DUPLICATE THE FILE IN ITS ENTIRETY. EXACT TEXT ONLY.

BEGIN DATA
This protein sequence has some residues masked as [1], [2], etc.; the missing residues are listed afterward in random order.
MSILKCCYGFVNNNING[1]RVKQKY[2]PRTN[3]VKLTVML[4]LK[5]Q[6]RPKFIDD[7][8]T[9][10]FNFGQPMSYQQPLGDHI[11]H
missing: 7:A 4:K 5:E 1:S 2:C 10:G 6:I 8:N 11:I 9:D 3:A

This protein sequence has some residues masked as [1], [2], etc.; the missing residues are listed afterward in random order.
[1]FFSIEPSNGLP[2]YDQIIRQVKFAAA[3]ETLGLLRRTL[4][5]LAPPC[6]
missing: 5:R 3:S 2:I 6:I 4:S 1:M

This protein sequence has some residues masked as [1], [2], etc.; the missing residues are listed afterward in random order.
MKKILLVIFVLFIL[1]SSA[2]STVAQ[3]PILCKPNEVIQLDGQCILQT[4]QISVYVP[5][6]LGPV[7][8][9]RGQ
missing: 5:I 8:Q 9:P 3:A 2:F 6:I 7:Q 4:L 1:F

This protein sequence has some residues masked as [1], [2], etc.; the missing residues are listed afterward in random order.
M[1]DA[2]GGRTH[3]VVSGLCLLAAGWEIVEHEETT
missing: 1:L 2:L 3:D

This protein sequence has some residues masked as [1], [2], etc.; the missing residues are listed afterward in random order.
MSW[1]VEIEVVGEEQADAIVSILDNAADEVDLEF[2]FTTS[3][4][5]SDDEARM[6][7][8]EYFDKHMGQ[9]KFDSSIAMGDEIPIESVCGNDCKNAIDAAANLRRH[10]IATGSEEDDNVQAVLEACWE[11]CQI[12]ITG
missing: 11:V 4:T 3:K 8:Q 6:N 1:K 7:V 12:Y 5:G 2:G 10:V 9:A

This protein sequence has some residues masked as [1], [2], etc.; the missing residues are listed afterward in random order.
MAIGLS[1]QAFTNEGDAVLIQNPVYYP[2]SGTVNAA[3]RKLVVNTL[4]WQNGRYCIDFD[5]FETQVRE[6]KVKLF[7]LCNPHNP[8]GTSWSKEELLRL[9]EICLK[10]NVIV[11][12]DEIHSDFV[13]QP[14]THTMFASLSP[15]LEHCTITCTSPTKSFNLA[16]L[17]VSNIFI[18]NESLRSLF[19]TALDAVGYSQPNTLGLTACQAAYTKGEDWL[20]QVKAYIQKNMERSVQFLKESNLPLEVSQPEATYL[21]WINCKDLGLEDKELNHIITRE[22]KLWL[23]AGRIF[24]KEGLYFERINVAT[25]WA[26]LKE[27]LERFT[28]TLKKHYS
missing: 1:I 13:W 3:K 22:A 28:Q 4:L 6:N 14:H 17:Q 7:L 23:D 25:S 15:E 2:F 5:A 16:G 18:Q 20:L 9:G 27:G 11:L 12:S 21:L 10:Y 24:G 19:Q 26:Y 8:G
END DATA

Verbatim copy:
This protein sequence has some residues masked as [1], [2], etc.; the missing residues are listed afterward in random order.
MSILKCCYGFVNNNING[1]RVKQKY[2]PRTN[3]VKLTVML[4]LK[5]Q[6]RPKFIDD[7][8]T[9][10]FNFGQPMSYQQPLGDHI[11]H
missing: 7:A 4:K 5:E 1:S 2:C 10:G 6:I 8:N 11:I 9:D 3:A

This protein sequence has some residues masked as [1], [2], etc.; the missing residues are listed afterward in random order.
[1]FFSIEPSNGLP[2]YDQIIRQVKFAAA[3]ETLGLLRRTL[4][5]LAPPC[6]
missing: 5:R 3:S 2:I 6:I 4:S 1:M

This protein sequence has some residues masked as [1], [2], etc.; the missing residues are listed afterward in random order.
MKKILLVIFVLFIL[1]SSA[2]STVAQ[3]PILCKPNEVIQLDGQCILQT[4]QISVYVP[5][6]LGPV[7][8][9]RGQ
missing: 5:I 8:Q 9:P 3:A 2:F 6:I 7:Q 4:L 1:F

This protein sequence has some residues masked as [1], [2], etc.; the missing residues are listed afterward in random order.
M[1]DA[2]GGRTH[3]VVSGLCLLAAGWEIVEHEETT
missing: 1:L 2:L 3:D

This protein sequence has some residues masked as [1], [2], etc.; the missing residues are listed afterward in random order.
MSW[1]VEIEVVGEEQADAIVSILDNAADEVDLEF[2]FTTS[3][4][5]SDDEARM[6][7][8]EYFDKHMGQ[9]KFDSSIAMGDEIPIESVCGNDCKNAIDAAANLRRH[10]IATGSEEDDNVQAVLEACWE[11]CQI[12]ITG
missing: 11:V 4:T 3:K 8:Q 6:N 1:K 7:V 12:Y 5:G 2:G 10:V 9:A

This protein sequence has some residues masked as [1], [2], etc.; the missing residues are listed afterward in random order.
MAIGLS[1]QAFTNEGDAVLIQNPVYYP[2]SGTVNAA[3]RKLVVNTL[4]WQNGRYCIDFD[5]FETQVRE[6]KVKLF[7]LCNPHNP[8]GTSWSKEELLRL[9]EICLK[10]NVIV[11][12]DEIHSDFV[13]QP[14]THTMFASLSP[15]LEHCTITCTSPTKSFNLA[16]L[17]VSNIFI[18]NESLRSLF[19]TALDAVGYSQPNTLGLTACQAAYTKGEDWL[20]QVKAYIQKNMERSVQFLKESNLPLEVSQPEATYL[21]WINCKDLGLEDKELNHIITRE[22]KLWL[23]AGRIF[24]KEGLYFERINVAT[25]WA[26]LKE[27]LERFT[28]TLKKHYS
missing: 1:I 13:W 3:K 22:A 28:Q 4:L 6:N 14:H 17:Q 7:L 23:D 25:S 15:E 2:F 5:A 16:G 18:Q 20:L 9:G 27:G 11:L 12:S 21:L 10:Y 24:G 19:Q 26:Y 8:G